In my first guide I focused on Queen East in The Beach, for the new guide, I'm writing The Beach Soothing Stroll (all about the waterfront walk).

As I go through the photos, they bring back fond memories of my friends Célyne and Martine. We spent a lovely afternoon enjoying a warm fall day on the trails by the lake. Being out of our routine certainly brings the best out of them!

I hope my guides will provide my readers with fun occasions to build good memories of their own with their friends.

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Monday, January 14, 2013

(Jan. 14) About sales reps

Meeting with the Sales reps

Once in a while, it's fun to be reminded that we're not alone in our venture! Today, I was meeting with the fun team of Sales reps at Ampersand Inc. (the national book & gift sales agency with whom I have had a contract for the last few years).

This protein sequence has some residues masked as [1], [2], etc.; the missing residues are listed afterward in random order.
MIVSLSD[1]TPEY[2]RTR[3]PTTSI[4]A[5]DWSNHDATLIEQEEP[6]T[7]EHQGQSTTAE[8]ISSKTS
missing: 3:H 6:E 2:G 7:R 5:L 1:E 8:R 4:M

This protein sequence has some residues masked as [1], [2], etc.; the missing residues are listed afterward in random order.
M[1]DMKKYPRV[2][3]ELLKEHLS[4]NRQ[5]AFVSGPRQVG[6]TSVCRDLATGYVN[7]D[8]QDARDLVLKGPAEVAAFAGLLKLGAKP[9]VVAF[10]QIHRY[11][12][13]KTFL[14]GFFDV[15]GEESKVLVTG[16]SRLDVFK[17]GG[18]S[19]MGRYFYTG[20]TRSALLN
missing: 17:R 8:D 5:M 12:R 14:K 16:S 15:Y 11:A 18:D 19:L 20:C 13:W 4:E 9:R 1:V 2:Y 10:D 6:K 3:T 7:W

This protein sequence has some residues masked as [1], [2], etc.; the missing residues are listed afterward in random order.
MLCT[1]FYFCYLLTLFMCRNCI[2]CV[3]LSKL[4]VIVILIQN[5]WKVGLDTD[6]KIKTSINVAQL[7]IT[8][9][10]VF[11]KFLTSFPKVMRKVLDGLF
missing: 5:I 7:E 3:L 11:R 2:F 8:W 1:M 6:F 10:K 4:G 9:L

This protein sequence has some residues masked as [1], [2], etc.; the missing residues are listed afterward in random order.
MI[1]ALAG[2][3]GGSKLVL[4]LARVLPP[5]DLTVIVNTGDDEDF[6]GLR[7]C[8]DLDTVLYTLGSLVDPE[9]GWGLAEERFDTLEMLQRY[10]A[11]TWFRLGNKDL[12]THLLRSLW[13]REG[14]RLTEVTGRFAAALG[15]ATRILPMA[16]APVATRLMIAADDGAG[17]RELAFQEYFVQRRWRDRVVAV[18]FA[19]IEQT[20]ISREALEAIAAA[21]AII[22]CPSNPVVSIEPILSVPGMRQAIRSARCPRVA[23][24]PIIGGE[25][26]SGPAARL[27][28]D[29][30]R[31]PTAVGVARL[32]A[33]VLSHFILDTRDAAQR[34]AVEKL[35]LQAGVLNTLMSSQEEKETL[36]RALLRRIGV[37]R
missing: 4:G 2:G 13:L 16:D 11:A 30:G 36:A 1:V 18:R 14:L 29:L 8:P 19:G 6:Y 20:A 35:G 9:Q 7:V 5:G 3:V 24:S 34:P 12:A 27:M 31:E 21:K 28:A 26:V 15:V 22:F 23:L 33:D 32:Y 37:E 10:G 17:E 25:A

Ampersand Inc. recently moved their Toronto office from King West to Carlaw Avenue (two blocks from my house!).

As the publisher (and author), it is my job to get the team excited about my books. Today, I brought them some facts sheets to distribute to their clients. The ones they're currently meeting will be buying for this Spring. 

Of course, the Sales reps don't have my new book in hand, but they've already seen the quality of Toronto Urban Strolls... for girlfriends (Part 1). I explained to them what will be included in the new one, how the cover will differ. And I told them a few of my adventures on the field (my war stories).

I also gave them feedback I got from my readers so they have a better understanding of the market interested in this kind of product.
Bridge between the distributor and the Sales reps
Following this meeting, I'm to get from my distributor a break-down of the clients who bought the guides and the quantity they ordered and pass it on to Ampersand so they know where each client stands when they meet with them.

What my facts sheets look like

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Sunday, January 13, 2013

(Jan. 13) About taking notes

About taking notes